M-72 LAW (Light Anti-Tank Weapon, also referred to as the Light Anti-Armor Weapon or LAW as well as LAWS Light Anti-Armor Weapons System) is a portable one-shot 66 mm unguided anti-tank weapon.
The solid rocket propulsion unit was developed in the newly formed Rohm and Haas research laboratory at Redstone Arsenal in 1959, then the full system was designed by Paul V. Choate, Charles B. Weeks, Frank A. Spinale, et al. at the Hesse-Eastern Division of Norris Thermadore. American production of the weapon began by Hesse-Eastern in 1963, and was terminated by 1983; currently it is produced by Nammo Raufoss AS in Norway and their subsidiary Nammo Talley, Inc. in Arizona.
In early 1963, M-72 LAW was adopted by the U.S. Army and U.S. Marine Corps as their primary individual infantry anti-tank weapon, replacing the M31 HEAT rifle grenade and the M20A1 “Super Bazooka” in the U.S. Army. It was subsequently adopted by the U.S. Air Force to serve in an anti-emplacement/anti-armor role in Air Base Defense duties. LAW 66, M72, L1A1, Light Anti-Tank Weapon, Rocket Launcher Review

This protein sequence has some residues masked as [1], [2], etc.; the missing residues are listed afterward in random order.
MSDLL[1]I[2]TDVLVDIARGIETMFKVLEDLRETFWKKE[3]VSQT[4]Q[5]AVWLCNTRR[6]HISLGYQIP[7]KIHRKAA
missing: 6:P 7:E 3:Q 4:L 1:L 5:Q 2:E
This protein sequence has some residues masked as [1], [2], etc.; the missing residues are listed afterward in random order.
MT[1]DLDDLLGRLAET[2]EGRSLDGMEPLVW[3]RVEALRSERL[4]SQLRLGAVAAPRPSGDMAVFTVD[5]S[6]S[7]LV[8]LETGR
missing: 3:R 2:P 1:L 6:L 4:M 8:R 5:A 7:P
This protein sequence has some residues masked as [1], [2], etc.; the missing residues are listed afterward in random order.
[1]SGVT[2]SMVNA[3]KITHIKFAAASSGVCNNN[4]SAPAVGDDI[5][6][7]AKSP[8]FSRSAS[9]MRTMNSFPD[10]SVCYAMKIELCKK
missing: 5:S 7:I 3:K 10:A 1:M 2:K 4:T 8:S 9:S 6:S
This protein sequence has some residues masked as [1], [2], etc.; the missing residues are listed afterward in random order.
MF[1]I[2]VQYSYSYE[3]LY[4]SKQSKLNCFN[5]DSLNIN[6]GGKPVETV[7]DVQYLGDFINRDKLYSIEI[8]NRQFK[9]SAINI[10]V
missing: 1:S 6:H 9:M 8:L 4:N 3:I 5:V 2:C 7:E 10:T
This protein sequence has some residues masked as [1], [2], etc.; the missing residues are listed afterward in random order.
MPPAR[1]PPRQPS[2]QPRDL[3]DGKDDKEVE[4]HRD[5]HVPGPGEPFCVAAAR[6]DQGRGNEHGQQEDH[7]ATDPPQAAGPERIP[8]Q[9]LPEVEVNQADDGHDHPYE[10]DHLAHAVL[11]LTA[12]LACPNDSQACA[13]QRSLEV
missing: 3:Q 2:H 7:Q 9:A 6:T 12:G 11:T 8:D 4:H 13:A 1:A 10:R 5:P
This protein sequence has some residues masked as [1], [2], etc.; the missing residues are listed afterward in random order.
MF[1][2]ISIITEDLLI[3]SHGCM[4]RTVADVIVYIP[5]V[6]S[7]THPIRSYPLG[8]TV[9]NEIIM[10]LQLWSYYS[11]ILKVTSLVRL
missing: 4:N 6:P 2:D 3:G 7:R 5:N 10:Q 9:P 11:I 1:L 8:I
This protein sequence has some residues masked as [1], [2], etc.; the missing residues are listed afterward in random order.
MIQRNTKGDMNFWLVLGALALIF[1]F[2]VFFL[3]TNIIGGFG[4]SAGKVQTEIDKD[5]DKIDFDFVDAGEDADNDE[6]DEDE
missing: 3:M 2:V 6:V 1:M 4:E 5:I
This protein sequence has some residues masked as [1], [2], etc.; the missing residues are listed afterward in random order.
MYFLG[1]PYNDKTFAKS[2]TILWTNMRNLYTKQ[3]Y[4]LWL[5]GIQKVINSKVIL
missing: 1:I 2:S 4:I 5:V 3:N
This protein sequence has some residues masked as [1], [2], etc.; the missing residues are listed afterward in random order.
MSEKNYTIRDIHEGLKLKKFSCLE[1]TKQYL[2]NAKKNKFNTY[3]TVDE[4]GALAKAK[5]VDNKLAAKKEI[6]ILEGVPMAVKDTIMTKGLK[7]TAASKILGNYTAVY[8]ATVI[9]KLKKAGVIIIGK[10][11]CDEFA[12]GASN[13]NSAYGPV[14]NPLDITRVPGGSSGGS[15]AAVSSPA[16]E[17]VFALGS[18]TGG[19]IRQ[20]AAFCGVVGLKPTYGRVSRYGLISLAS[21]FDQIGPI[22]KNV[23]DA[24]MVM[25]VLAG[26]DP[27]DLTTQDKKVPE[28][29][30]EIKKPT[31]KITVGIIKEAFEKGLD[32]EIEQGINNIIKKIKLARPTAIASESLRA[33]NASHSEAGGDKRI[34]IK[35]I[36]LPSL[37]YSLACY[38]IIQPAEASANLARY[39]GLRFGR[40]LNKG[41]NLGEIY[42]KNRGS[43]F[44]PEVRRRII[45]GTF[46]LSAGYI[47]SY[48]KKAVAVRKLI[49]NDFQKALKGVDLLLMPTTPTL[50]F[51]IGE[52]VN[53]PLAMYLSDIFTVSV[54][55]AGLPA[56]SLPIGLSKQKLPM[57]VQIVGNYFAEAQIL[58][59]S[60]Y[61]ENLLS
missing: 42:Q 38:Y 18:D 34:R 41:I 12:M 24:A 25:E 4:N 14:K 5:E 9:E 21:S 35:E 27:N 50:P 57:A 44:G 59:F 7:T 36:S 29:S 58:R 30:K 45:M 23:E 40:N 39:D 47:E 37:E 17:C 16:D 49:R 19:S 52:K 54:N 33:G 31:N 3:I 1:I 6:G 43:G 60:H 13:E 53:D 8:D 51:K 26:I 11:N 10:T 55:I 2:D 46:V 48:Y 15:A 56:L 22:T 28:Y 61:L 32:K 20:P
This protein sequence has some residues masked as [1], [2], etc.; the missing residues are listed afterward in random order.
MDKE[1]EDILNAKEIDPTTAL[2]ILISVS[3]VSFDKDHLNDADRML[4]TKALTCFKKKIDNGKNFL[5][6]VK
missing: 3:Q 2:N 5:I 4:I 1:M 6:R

|Type||Anti-tank rocket launcher|
|Place of origin||United States|
|Wars||Vietnam War Falklands War Bougainville Civil War Bosnian WarWar in Afghanistan (2001–present) War in Iraq (2003–2011)|
|Designer||FA Spinale, CB Weeks and PV Choate|
|Designed||Patent filed 1963|
|Manufacturer||Norway: NAMMO (Raufoss, Norway) U.S.: NAMMO Talley (Mesa, Arizona) Turkey: under license by MKEK|
|Unit cost||$876.85 US|
|Weight||2.5 kg (5.5 lb)|
|Length||24.8 in (unarmed) 34.67 in (armed)|
|Muzzle velocity||145 m/s (475.7 ft/s)|
|Effective firing range||200 m (660 ft)|